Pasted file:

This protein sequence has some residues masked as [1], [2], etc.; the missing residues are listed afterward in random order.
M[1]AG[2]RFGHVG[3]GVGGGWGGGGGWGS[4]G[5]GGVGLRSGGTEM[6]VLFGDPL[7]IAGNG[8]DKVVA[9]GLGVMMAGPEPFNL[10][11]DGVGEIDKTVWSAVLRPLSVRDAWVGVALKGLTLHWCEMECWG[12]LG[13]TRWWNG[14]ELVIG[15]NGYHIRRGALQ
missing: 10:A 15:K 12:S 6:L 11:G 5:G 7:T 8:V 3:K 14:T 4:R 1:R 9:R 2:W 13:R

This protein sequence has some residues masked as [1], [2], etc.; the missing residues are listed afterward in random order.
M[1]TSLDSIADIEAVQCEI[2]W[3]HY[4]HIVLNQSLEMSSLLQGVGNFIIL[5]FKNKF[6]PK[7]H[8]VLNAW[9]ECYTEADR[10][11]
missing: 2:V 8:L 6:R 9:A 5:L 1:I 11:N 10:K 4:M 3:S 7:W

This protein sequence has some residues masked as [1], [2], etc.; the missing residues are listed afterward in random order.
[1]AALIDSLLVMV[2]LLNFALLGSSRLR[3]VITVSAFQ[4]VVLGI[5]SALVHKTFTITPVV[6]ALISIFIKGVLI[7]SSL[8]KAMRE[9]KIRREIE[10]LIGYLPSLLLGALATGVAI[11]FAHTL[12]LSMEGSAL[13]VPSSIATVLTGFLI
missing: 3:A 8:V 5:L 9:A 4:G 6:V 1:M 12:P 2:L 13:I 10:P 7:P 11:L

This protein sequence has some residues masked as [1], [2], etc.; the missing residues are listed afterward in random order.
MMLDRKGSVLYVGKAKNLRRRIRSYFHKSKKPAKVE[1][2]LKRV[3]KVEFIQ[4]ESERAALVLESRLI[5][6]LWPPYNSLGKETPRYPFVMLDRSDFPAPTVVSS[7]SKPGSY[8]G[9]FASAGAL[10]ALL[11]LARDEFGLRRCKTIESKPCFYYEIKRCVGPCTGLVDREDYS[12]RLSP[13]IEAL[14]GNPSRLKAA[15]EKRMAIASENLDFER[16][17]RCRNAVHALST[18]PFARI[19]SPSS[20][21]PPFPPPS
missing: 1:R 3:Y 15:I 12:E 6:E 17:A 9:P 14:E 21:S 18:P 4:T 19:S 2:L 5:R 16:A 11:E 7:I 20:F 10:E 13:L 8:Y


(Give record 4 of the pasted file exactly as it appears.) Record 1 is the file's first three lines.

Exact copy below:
This protein sequence has some residues masked as [1], [2], etc.; the missing residues are listed afterward in random order.
MMLDRKGSVLYVGKAKNLRRRIRSYFHKSKKPAKVE[1][2]LKRV[3]KVEFIQ[4]ESERAALVLESRLI[5][6]LWPPYNSLGKETPRYPFVMLDRSDFPAPTVVSS[7]SKPGSY[8]G[9]FASAGAL[10]ALL[11]LARDEFGLRRCKTIESKPCFYYEIKRCVGPCTGLVDREDYS[12]RLSP[13]IEAL[14]GNPSRLKAA[15]EKRMAIASENLDFER[16][17]RCRNAVHALST[18]PFARI[19]SPSS[20][21]PPFPPPS
missing: 1:R 3:Y 15:I 12:E 6:E 17:A 9:P 14:E 21:S 18:P 4:T 19:S 2:L 5:R 16:A 11:E 7:I 20:F 10:E 13:L 8:Y